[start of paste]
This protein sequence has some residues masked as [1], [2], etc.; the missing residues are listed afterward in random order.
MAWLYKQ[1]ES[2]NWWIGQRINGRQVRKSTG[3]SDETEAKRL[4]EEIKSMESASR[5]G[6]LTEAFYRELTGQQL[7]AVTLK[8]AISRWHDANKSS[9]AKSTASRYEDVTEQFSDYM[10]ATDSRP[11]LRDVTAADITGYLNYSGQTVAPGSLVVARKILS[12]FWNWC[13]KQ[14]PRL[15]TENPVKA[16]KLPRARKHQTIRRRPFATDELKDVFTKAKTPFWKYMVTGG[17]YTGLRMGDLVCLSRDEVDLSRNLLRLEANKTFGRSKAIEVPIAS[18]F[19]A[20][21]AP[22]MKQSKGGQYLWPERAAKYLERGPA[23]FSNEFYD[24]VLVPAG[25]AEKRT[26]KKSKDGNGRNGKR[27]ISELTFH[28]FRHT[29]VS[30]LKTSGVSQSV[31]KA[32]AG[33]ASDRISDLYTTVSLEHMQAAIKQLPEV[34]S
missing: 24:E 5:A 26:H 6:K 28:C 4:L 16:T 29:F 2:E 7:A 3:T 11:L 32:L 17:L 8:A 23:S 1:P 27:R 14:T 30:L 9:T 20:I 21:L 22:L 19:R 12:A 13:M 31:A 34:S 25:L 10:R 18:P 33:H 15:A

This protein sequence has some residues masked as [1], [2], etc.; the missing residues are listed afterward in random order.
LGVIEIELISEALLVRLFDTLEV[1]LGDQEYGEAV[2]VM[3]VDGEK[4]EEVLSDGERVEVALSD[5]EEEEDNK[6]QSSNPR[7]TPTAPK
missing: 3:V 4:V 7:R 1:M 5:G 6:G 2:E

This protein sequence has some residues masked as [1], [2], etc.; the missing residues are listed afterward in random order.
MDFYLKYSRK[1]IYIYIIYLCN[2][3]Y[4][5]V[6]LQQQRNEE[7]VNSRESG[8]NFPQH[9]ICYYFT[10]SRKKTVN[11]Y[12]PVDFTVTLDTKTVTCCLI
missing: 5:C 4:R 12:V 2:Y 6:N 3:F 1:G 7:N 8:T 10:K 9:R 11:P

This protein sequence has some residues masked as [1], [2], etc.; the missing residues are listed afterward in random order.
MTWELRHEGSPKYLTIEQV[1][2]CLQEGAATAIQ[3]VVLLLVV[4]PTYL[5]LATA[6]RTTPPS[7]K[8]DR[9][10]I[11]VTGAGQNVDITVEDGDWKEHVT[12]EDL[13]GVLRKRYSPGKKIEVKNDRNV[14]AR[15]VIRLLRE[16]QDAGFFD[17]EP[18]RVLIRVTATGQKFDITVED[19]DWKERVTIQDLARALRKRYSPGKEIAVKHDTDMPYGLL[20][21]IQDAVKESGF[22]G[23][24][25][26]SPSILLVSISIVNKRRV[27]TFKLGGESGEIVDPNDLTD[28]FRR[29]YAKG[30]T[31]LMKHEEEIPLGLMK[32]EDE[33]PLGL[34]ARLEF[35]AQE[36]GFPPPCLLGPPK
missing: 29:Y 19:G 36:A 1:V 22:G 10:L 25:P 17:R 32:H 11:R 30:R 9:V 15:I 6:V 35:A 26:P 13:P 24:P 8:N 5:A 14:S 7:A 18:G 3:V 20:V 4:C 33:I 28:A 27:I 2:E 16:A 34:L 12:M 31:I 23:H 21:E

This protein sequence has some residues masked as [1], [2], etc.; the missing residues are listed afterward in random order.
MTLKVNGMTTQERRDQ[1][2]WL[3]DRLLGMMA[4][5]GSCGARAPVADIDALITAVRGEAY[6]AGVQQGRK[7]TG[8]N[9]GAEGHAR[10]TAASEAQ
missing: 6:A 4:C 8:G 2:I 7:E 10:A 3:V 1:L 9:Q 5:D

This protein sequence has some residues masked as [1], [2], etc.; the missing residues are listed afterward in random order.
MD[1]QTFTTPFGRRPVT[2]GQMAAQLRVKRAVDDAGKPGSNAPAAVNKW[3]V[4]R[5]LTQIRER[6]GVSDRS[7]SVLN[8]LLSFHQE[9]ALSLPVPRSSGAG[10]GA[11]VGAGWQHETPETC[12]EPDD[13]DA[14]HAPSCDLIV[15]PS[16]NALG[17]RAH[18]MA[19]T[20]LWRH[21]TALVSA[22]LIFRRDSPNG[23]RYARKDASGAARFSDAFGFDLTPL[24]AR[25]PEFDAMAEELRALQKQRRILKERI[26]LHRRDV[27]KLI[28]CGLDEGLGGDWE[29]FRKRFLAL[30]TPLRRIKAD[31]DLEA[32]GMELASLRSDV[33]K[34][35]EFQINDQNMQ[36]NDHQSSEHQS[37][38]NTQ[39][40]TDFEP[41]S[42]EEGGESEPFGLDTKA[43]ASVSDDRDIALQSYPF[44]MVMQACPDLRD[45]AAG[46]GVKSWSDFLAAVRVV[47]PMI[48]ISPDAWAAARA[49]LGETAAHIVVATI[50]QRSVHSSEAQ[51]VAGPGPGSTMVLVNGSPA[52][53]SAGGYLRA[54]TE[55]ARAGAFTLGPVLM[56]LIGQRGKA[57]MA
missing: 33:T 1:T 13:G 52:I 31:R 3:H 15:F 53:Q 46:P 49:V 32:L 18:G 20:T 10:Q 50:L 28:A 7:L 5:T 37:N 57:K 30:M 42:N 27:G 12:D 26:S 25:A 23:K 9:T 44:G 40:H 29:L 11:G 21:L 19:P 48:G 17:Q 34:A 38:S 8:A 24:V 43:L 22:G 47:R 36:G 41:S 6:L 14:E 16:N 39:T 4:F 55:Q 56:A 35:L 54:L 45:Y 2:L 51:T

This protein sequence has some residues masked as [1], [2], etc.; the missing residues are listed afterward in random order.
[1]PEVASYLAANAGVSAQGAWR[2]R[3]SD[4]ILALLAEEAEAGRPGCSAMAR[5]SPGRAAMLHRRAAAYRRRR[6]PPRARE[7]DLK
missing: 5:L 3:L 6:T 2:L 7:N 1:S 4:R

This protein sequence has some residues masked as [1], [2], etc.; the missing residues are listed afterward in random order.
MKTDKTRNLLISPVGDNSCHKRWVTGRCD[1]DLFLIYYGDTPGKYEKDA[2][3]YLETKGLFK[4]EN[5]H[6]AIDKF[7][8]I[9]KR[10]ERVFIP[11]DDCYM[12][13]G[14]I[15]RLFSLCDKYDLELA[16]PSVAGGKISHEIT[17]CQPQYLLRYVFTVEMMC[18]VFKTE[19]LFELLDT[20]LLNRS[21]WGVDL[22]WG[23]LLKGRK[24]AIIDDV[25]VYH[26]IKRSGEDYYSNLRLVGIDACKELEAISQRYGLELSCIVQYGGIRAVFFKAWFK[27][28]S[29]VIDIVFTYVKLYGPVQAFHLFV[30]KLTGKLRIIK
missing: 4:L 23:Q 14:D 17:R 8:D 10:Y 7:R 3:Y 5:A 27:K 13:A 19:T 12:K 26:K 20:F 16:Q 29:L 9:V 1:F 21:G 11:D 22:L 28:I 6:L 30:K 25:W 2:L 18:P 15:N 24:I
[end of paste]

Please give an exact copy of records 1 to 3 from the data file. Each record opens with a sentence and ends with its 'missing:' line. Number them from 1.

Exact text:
This protein sequence has some residues masked as [1], [2], etc.; the missing residues are listed afterward in random order.
MAWLYKQ[1]ES[2]NWWIGQRINGRQVRKSTG[3]SDETEAKRL[4]EEIKSMESASR[5]G[6]LTEAFYRELTGQQL[7]AVTLK[8]AISRWHDANKSS[9]AKSTASRYEDVTEQFSDYM[10]ATDSRP[11]LRDVTAADITGYLNYSGQTVAPGSLVVARKILS[12]FWNWC[13]KQ[14]PRL[15]TENPVKA[16]KLPRARKHQTIRRRPFATDELKDVFTKAKTPFWKYMVTGG[17]YTGLRMGDLVCLSRDEVDLSRNLLRLEANKTFGRSKAIEVPIAS[18]F[19]A[20][21]AP[22]MKQSKGGQYLWPERAAKYLERGPA[23]FSNEFYD[24]VLVPAG[25]AEKRT[26]KKSKDGNGRNGKR[27]ISELTFH[28]FRHT[29]VS[30]LKTSGVSQSV[31]KA[32]AG[33]ASDRISDLYTTVSLEHMQAAIKQLPEV[34]S
missing: 24:E 5:A 26:H 6:K 28:C 4:L 16:T 29:F 2:E 7:A 3:T 11:L 32:L 17:L 8:A 23:S 1:P 27:R 14:T 30:L 9:T 20:I 21:L 22:L 19:R 12:A 13:M 31:A 34:S 25:L 10:R 18:P 33:H 15:A

This protein sequence has some residues masked as [1], [2], etc.; the missing residues are listed afterward in random order.
LGVIEIELISEALLVRLFDTLEV[1]LGDQEYGEAV[2]VM[3]VDGEK[4]EEVLSDGERVEVALSD[5]EEEEDNK[6]QSSNPR[7]TPTAPK
missing: 3:V 4:V 7:R 1:M 5:G 6:G 2:E

This protein sequence has some residues masked as [1], [2], etc.; the missing residues are listed afterward in random order.
MDFYLKYSRK[1]IYIYIIYLCN[2][3]Y[4][5]V[6]LQQQRNEE[7]VNSRESG[8]NFPQH[9]ICYYFT[10]SRKKTVN[11]Y[12]PVDFTVTLDTKTVTCCLI
missing: 5:C 4:R 12:V 2:Y 6:N 3:F 1:G 7:N 8:T 10:K 9:R 11:P